The Jordan Challenge for NBA 2K23s includes all 15 games

The Jordan Challenge for NBA 2K23s includes all 15 games ...

With The Jordan Challenge, NBA 2K23 will bring back the series' celebration of Michael Jordan's greatest achievements, adding five new games to the original set of 10 that NBA 2K11 offered 12 years ago.

Executive producer Erick Boenisch, a 20-year veteran of Visual Concepts who has worked on all but three games in the series, said: "I wanted this to be above NBA 2K11s Jordan Challenge in every way."

Boenisch and gameplay director Mike Wang studied Jordan's career in an effort to bring it alive for a new generation of basketball enthusiasts who may have never seen him play.

When the NBA 2K23 new Jordan Challenge launches on September 8, it will be available on all versions of Nintendo Switch, PlayStation 4, PlayStation 5, Windows PC, Xbox One, and Xbox Series X. Here are 15 of the NBA 2K23's new Jordan Challenge, as well as their deeper meaning.

The National Championship

New Orleans' Louisiana Superdome on March 29, 1982.

Mike Jordan was the fourth freshman in North Carolina basketball history to start in his first game for the Tar Heels. He starred against future Hall of Famer James Worthy and three-time all-American Sam Perkins in the 1982 NCAA championship game between Patrick Ewing and Georgetown. Jordan's No. 23 is one of seven numbers to have fully retired from service at Chapel Hill.

Prelude to a Dream

Indianapolis, July 9, 1984. Hoosier Dome

The men's national basketball team of the United States won 97-82 against the Boston Celtics in a scrimmage. President Ronald Reagan addressed the crowd and supporters in a recorded address recorded on the arena's scoreboard.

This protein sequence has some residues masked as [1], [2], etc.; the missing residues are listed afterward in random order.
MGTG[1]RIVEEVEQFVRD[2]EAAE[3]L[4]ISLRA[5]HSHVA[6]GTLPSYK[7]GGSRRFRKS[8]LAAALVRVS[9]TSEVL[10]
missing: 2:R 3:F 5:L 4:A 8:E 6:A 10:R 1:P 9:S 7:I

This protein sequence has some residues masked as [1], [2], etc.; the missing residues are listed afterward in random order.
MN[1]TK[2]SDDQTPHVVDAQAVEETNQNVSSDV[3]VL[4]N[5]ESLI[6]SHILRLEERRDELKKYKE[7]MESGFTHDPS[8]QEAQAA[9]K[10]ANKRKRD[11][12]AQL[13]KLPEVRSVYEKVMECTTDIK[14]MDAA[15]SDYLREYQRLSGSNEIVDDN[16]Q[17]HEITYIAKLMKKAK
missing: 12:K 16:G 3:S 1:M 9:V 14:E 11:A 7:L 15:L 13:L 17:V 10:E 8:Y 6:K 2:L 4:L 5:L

God in Disguise

Game 2, Eastern Conference first round, Boston Garden, Boston, April 20, 1986.

Jordan was selected third overall by the Chicago Bulls from a 1984 NBA draft, which included future Hall of Famers Hakeem Olajuwon and Charles Barkley. In 1986, the Bulls were 30-52 and seeded eighth against a powerful Celtics team steaming toward their 16th NBA championship. Jordan's between-the-legs dribble and stepback jumper in Bird's face is still one of the greatest achievements in NBA history.

An All-Star Forever

NBA All-Star Game at Chicago Stadium on February 7, 1988.

Dominique Wilkins blew a 40-point lead over Magic Johnson and the Western Conference All-Stars in front of his own home crowd the day after a leap from the free-throw line to defeat the Human Highlight Film.

The Shot

Game 5, Eastern Conference first round, Richfield Coliseum, Cleveland, May 7, 1989.

Three seconds till the Bulls are down 100-99. Larry Nance and Craig Ehlo are duo-teaming Jordan. Jordan shoves Nance out of the play, waits for Ehlo to drift past, throws The Shot in the air, and dodges four punches in the air, almost decking Sellers in their first-round playoff victory.

Shootout at the ATL Corral

1990, Chicago Bulls vs. Atlanta Hawks.

This game was a holdover from NBA 2K11, and is intended to highlight Wilkins and Jordan's scoring potential at the height of their careers. It does not recreate any single game that occurred on that day. On January 19, 1990, MJ scored 36 points and Nique scored 26 in a 92-84 Bulls victory.


Cleveland's Richfield Coliseum on March 28, 1990.